Pine Creek Challenge

Pine Creek Rail Trail, Wellsboro, PA
12 September 2015

Finally! I broke past the 50-mile mark and finished my first ever 100k! The wheels fell off the training bus a couple of times, between travel and illness, but I finished all my super long runs and felt reasonably confident lining up at the start of the Pine Creek Challenge. I had a good feeling about this event when I found it online last spring and it didn’t disappoint.

The Pine Creek Challenge is relatively small (a combined 74 finishers at 100k and 100 mile distances), but the event organization is first-rate. The run takes place on the Pine Creek Rail Trail, which stretches from Wellsboro Junction to Jersey Shore. (not that Jersey Shore, here’s a map) The start/finish is at the US Geological Survey building, just a short distance from a trail entrance. Once you’ve turned onto the trail, it’s a straight shot and nearly impossible to get lost. (I have a bad habit of running off course and I had no trouble this time, so it’s probably totally impossible to get lost.)

The daylight hours revealed gorgeous vistas: we were running along a river with water so clear the rocks at the bottom were visible. There were a few trees putting on their fall outfits, but for the most part the entire area was lush and green. The weather caused fog to build up in the valley and there were numerous picturesque cabins and houses along the trail. It was quiet and serene, plus the trail itself was in excellent condition—wide and perfectly flat. There was a leafy overhang in some areas and a handful of foot bridges for variety.


Race day was cool and rainy. The weather forecast called for a 90% rain chance and that’s pretty much what we got. There were a few dry stretches—like, 10-15 minutes of no rain—and a few periods of heavy downpour, but otherwise it was a steady light rain from morning until night. For me, that meant staying soaked through about mile 45.

I had planned to bring multiple pairs of shoes, just to give my feet a break every so often, but I packed extra socks and clothes when I saw the forecast. My first drop bag was at mile 19 (Blackwell aid station) and I changed socks and shoes at that point. It didn’t take long before my feet were wet again, but it felt good for a little while. I changed socks again at mile 36 (Cedar Run aid station), where I also drained blood blisters under two of my left toes. At mile 42 (Blackwell again), I completely dried off and switched to a dry, warmer outfit in addition to new shoes and socks. I had a poncho in my drop bag and I decided to put that on, too. The temperature was dropping and I figured staying as dry as possible at that point was a must.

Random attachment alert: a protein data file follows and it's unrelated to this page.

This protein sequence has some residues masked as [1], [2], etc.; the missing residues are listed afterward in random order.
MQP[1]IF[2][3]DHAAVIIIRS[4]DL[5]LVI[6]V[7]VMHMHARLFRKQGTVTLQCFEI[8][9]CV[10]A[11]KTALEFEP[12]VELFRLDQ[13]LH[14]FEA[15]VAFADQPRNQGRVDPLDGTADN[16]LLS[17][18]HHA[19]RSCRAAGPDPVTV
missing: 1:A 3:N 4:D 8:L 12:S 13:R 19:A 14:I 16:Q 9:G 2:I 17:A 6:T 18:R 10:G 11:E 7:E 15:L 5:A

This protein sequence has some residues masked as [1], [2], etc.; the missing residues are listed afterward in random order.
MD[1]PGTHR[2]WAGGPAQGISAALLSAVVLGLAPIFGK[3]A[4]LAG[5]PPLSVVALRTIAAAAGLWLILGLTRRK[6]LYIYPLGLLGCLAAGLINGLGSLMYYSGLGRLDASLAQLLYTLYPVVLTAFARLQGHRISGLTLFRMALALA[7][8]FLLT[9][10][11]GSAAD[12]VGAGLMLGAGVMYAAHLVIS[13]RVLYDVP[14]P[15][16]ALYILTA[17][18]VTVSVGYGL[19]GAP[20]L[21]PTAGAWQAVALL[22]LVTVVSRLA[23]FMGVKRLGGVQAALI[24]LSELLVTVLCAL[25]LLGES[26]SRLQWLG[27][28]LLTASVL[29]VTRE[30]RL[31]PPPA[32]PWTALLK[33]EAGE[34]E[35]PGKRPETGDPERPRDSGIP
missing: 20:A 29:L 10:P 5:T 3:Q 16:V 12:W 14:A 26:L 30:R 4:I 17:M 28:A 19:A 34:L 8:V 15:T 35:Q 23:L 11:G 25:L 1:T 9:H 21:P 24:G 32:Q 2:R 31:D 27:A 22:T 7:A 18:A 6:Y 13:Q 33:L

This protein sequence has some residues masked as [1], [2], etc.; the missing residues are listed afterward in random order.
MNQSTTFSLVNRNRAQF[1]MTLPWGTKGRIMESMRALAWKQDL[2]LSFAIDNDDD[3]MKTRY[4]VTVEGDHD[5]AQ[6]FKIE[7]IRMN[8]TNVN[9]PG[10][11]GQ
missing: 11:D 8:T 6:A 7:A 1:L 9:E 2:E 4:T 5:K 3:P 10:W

I had spent the day intermittently running with others on the course, but as night fell it was just me and the trail. Leaving Blackwell with my dry clothes and poncho did make me feel good physically, but heading out into the dark was nerve wracking mentally. This was my first time to ever need a headlamp while running and even though I had two…it was really really dark. Tiny glowing eyes all over the trail belonged to toads of all sizes. I heard what sounded like larger animals in the brush two or three times, otherwise the only wildlife I saw were two rabbits and then a cat in the final two miles.

In the final 20 miles I was passed by one runner and then I passed another…besides those two the only other people I saw on the trail were the amazing volunteers at Tiadaghton and Darling Run, with their soup and glowing lights and cheerful conversation. All of the volunteers and aid stations were amazing. The variety of food was great and the people were so so nice. I was greeted by cowbells every single time, even in the middle of the night. I’m pretty sure lingered too long at every aid station…it was so hard to tear myself away from the food and company.

In the last stretch I was reduced to a brisk walk, thanks to pain in my right hip flexor and IT band and pain in my left calf and big toe. The rain stopped, though, so I was able to take off the poncho and concentrate on the finish line. Finally I could see lights off to my left in the distance and when the flashing lights at the turn off came into view, I wanted to jump and yell. I was too sore to do that, but on the inside I was jubilant!

It was just after 1:00 am when I arrived at the finish, where I was greeted by race director Steve Hanes and yet more volunteers and food! I had a delicious brownie, picked out my finisher mug, and then headed off to bed.

I can’t recommend this event enough, both for beginners and more experienced runners. It was just such a good experience and so well-managed that everyone should try it at least once. I will undoubtedly be back in the future—maybe a 100 mile attempt???

The Wellsboro Home Page covered the event (with video):

7 thoughts to “Pine Creek Challenge”

  1. I’m considering entering the 100 miler, I live on Long Island. It looks like you might live near NYC. Where did you do you’re long runs? Any night time training runs?

    1. Because the Pine Creek course is flat and groomed, I stuck with my usual city paths and the occasional trail run for variety. I didn’t do any night training runs, although that might have reduced my initial freaking out during the event. 😉 It is REALLY DARK out there, with no lights except at aid stations. If and when I run Pine Creek again, I will take a more powerful headlamp and make sure I have a reliable, bright handheld light as well. This is a great event, with great staff, and I definitely recommend it.

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